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Cookery School News

French chef and ex-Platt at food festival 2012

If it’s award winners and celebrity chefs that float your boat when it comes to cookery courses then you could be in worse places than Accrington in a fortnight’s time for the Lancashire Food Festival 2012.

Over the weekend of 14th and 15th April Accrington Town Hall will pay homage to everything tip top about from food from up t’North, including the chance to see what all the fuss is with The Saddleworth Cheese Co and why Sean Wilson is now hanging about with cheese buffs rather than buff cheeses on The Street after 21 years as the hapless Martin Platt on Corrie.

No disrespect to David’s on-screen step-dad as was, but the big cheese headlining the festival on Sunday 15th is celebrated chef Jean-Christophe Novelli (the good lady wife is already gaga with anticipation of putting her flour in his hands) of television fame, not to mention his business empire which incorporates cookery schools and exclusive restaurants, which helped launch his career to earn him the nickname of the UK’s ‘favourite French Chef’.

Jean-Christophe’s career is exceptional. After leaving his native France in 1983 to make the short trip across La Manche, he spent a year as head chef of The Maltsters, a public house ran by Keith Floyd; Jean-Christophe took a hold of the reins whilst Keith was off shooting his TV shows, a path that the French chef would follow himself in years to come.

It wasn’t until thirteen years after his arrival on our shores that he would open his first London restaurant in Clerkenwell, Maison Nouvelli, swiftly followed by another three in the capital, culminating in Les Saveurs in Mayfair. Although making the UK his base over the last three decades, Jean-Christophe hasn’t neglected his home nation, France, on his way to an amazing four Michelin Stars and 5 AA Rosettes for quality establishments.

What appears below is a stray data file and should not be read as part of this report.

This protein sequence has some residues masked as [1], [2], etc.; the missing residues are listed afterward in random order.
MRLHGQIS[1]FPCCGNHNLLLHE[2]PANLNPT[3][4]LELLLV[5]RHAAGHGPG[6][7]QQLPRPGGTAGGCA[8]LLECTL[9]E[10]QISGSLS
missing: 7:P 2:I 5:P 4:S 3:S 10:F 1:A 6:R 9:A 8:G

It is perhaps his masterclasses that keep everything fresh for the much-travelled chef; in his own words, they are his home, heart and life. Many of his cookery courses are demonstrations, but there hands-on events, too. The full list of cookery masterclasses is available at his personal website, where you can browse through cooking courses such as a Taste of the Med, drawing on locally-bred ingredients that give the dishes their unique flavour.

No doubt there’ll be much more at the Food Festival next month and he is fitting in a quick half-an-hour book-signing alongside his other duties, but the website does advise patience as they expect a bit more of a queue for the chef who became a celebrity through his French plaits, rather than the celebrity Platt who became a chef through his fromage.

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Cookery Class News

Surely tea is for the teapot, not the stew pot?

Cynthia Gold, former sommelier at Park Plaza, is to take charge in a similar role at L’Espalier in order to emphasise its own fantastic tea menu. In a recent e-mail interview, Gold spared some time for Eater to share her envisaged role and give us a sneak preview into how they’re going to develop their own house blends and expand dishes and cocktails all in a cookery masterclass with the star ingredient: tea!

The first task for the purpose of this article is to perhaps introduce the idea of cooking with tea to an English audience. And we’re not just talking different ways of serving it in the afternoon, such as do we put the milk in first or second? or do we favour a shortbread or Garibaldi first? We’re talking proper alcoholic cocktails and real food with tea as a solid ingredient, either as the base or infused at some point during this most refreshing of cookery classes.

There is a popular school of thought that cooking with tea can overpower other ingredients that going into making the meal itself. Like any recipe that is deemed a success, it is all about getting the correct balance of ingredients. Tea is no different, especially when it comes to forming the base of an alcoholic beverage. Weird? Well not when you think about how popular Pernod and Ouzo are, and they have aniseed at their bases, so perhaps we could all learn something about a cookery class that teaches us about brewing up bevvy that incorporates an ingredient that is so very English.

To understand a little bit more about how one learns to infuse tea to make varieties of sangria, salt-rimmed shots where the crystalline edge has been smoked in tea or for your homebrew bitter, it is perhaps worth knowing what exactly a sommelier is and how one gets to become one.